Interviews of Doctors in NHS Counter-Fraud Cases
The NHS investigates allegations of fraud perpetrated against the NHS by its employees. Doctors might be investigated for fraud occurring in their workplace or in relation to moonlighting when they should be at work or in relation contracts that they may have been involved in to provide services to the NHS. NHS Counter-Fraud can investigate any loss to the NHS or alleged dishonesty relating to contracted hours or services, whether relating to contracts for services or contracts of service, or other contracts.
A doctor who is suspected of committing fraud will usually be invited to attend a voluntary interview, to explain themselves. If they have acted in a manner that is dishonest or they have failed to carry out their duties in a manner that was honest, and their conduct (by act or omission) has caused intentional loss to the NHS, the doctor will be confronted with the evidence during the interview.
A doctor, prior to their voluntary interview, is entitled to a certain amount of information about the allegations, called ‘Advance Disclosure’. From this disclosure, the doctor will have a broad understanding of the case that is being investigated, and the likely scope of the questions they will face. The interviewer will have an arsenal of statements and exhibits that that are likely to refer to, not all of which will be made known to the doctor being interviewed, at the Advance Disclosure stage.
A doctor is not obligated to attend a voluntary interview with NHS Counter-Fraud. However, a failure to do so could lead to a formal arrest by police, who have the power to hold an interview. for more information on interviews conducted by the police, see our article: Police Interviews with Doctors. That article also has some relevance to how NHS Counter-Fraud interviews are conducted. The more serious the allegation the greater the likelihood of police involvement.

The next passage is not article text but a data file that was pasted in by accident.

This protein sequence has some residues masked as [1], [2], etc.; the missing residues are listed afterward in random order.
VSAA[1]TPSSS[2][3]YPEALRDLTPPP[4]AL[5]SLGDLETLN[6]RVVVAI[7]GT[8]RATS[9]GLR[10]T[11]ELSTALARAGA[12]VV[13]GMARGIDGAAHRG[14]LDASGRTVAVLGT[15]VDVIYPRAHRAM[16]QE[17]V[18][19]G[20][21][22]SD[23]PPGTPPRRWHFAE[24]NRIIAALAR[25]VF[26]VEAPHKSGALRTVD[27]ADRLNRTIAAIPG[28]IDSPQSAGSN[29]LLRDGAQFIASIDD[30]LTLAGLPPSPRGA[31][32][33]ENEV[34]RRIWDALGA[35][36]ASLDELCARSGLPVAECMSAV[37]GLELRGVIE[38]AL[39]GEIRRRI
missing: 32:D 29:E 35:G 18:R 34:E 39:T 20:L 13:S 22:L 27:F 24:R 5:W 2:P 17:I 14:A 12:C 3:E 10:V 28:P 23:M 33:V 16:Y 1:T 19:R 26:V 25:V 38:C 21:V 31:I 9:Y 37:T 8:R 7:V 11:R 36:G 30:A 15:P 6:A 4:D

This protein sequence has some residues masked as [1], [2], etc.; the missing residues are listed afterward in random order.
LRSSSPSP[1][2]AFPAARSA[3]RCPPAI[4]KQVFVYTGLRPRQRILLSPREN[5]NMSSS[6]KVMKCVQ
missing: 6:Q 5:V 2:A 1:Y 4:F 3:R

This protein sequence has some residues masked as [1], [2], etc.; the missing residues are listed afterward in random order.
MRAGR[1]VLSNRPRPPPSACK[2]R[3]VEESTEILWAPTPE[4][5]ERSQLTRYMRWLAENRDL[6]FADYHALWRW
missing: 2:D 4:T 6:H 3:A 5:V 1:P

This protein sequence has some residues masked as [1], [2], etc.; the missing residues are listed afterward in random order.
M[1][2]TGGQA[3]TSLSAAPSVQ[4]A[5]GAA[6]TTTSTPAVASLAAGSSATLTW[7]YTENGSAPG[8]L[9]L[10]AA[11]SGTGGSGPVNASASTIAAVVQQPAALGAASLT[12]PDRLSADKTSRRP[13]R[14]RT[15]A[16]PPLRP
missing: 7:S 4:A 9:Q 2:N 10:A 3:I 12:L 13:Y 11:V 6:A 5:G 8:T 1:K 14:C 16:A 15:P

An involuntary interview might also be the opportunity for a doctor to clear their name. We have attended a number of interviews with doctors, who have been cleared of wrongdoing because they have presented a robust or reasonable explanation (with evidence, where appropriate). Good preparation for the interview is therefore key, and we can advise doctors on how to prepare for interview, by assisting doctors to compile statements, tables and analysis for the interviewing officer to take into account. When to deploy such defence material is also a relevant consideration. On occasions it may be appropriate to submit such materials prior to interview, or show documents during interview, or provide them afterwards. On some occasions a doctor will not have any such material to place before the interviewer.
In some cases of alleged fraud or dishonesty, doctors may have made errors albeit they have not acted dishonestly. Following our involvement, a number of fraud investigations have been closed following a voluntary interview, because we have assisted the doctor to evidence their innocence or create a reasonable doubt about their alleged guilt. Doctors are generally not inherently dishonest, and a careful explanation or formal statement can go a long way to demonstrate that there is no case to answer. Misunderstandings do occur. Job plans can be a mess. And illness can have an impact on administrative abilities or competence. Often there will be a less sinister explanation for the alleged conduct complained of. See our other articles, for more information on NHS Counter-Fraud Investigations.
It should be noted that a number of NHS Trusts now sub-contract fraud investigations work to third-party commercial companies. Investigators must act professionally and fairly. Many such investigators are often ex-police officers, with significant experience of interviewing suspects, or specially trained individuals from an auditing or forensic background. They will be knowledgable about the Police and Criminal Evidence Act 1994 (known as PACE) which governs the way interviews are conducted, and the way the NHS works. A letter sent to a doctor will usually mention that the interview is to be conducted under PACE. This affords interview protections to doctors, providing a fair process for the doctor to reply. Nevertheless, an interview can be daunting and they can take a number of hours.